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Thaw in Swiss Alps reveals more than 7000 years agriculture and grazing

Thaw in Swiss Alps reveals more than 7000 years agriculture and grazing

From 8000 to about 4500 years ago, the climate in this part of Europe was warmer, which allowed the retreat of the glaciers and the enlargement of many green areas that later became covered with ice in a renewed cooling. What caused the warming of the past? It is not yet clear, but it was very localized and not generalized to the entire continent.

If anyone counted before that there were inhabitants in the lower Valais of Switzerland who used to take their animals to graze the Bernese Oberland Pass, 2,756 meters above sea level, two days away, where they were cornered at night As was done until recently, it would have been dismissed as speculation, but now clear evidence has been found, highlighted a recent study published in the journal Quaternary International.

Evidence shows that the rugged lands of lower Valais in Switzerland were populated, but did not produce enough feed. For this reason it was cultivated in the Bernese Oberland, 2,756 meters above sea level, under the Schnidejoch Pass.

According to the researchers, in the Schnidejoch Pass in the Lenk commune, several hundred objects have been discovered since 2003, including the remains of containers made of wood, which were most likely used to transport food.

"Valais shepherds probably carried provisions in them because of the time they spent with their animals on the Bernese side of the pass," notes the April 11 document from Albert Hafner, Professor of Prehistoric Archeology at the University of Bern when presenting a chain of evidence, in collaboration with Christoph Schwörer, environmental scientist and specialist in vegetation history at the University Institute of Plant Sciences.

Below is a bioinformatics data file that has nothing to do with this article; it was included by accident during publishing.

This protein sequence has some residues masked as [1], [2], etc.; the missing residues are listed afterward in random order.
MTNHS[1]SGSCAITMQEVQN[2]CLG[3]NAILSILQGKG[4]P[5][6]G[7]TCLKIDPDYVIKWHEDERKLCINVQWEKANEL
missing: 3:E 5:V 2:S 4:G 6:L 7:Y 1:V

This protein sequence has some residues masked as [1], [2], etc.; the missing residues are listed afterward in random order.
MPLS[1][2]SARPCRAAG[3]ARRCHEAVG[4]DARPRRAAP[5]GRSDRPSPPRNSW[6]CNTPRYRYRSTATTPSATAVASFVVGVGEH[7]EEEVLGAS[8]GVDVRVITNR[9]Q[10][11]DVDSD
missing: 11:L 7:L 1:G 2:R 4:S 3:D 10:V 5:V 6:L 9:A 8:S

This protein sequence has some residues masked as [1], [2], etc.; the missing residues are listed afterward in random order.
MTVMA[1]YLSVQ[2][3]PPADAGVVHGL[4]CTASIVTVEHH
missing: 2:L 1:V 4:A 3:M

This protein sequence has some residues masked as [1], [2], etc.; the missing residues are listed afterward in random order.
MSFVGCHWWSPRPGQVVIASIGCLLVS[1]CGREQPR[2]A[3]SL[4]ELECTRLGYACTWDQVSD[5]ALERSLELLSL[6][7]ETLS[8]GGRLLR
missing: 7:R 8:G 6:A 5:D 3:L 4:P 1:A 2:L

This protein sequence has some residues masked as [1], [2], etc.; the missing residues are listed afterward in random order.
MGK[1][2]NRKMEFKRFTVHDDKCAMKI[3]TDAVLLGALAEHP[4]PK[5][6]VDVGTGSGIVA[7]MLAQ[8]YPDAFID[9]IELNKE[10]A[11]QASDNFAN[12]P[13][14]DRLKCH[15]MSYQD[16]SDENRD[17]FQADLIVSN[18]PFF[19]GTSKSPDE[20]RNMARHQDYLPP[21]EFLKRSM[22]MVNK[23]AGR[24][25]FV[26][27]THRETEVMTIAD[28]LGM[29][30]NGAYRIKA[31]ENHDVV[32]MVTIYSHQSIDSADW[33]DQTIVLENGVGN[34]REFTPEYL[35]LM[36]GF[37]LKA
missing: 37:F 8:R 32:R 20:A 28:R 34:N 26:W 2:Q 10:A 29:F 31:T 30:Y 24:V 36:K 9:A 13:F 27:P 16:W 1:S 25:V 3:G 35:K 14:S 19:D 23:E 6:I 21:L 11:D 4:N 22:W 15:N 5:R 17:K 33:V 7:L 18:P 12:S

In addition, many simple rings made of braided twigs have been found that were used to hold mobile fence posts. Rings were thought to originate from the early Bronze Age (from 2,100 BC), but here we are talking about a tradition from this phase of prehistoric Alpine agriculture that was preserved in the Bernese Oberland for thousands of years.

In the following historical photo, contributed by the study authors, cattlemen from the Thun region can be seen building a movable fence using the same rings made of twisted twigs that their Valais ancestors applied around 7,000 years ago-


Wearing braided ring continued to be common in 19th century herding. (Schweizeische Gesellschaft fur Volkskunde, Basel)

"This is obviously an extremely simple and convenient technique that could last a long time in traditional communities," says Albert Hafner.

At the same time, the analysis of pollen from 7000 years ago found in the sediments of Lake Iffig made it possible to show the hortigas from 7000 years ago.


Switzerland, Lake Iffig (Iffigensee) in the Lenk commune of the Bernese Oberland. If thawing allowed to analyze prehistoric sediments. (Christoph Schworer)

“These nutrient-loving plants appear frequently in places where livestock were fenced at night. The spores ofSporormiella, a fungus that thrives extremely well in cattle manure was also found in the core of the sediment.

After the cooling of the climate in the Alps made the pass impassable, there are no more signs of grazing in the area during that time.

“This nomadic grassland cultivation was only possible as glaciers drastically receded during the so-called Holocene Climate Optimum. The Schnidejoch had no ice for several centuries ”, the document concludes.“ This is much earlier than was supposed ”, the academics stressed.

The Epoch Times


Video: Hiking to the Alps with cows. Every year the Swiss bring their cows to the Alps. But Why? (June 2021).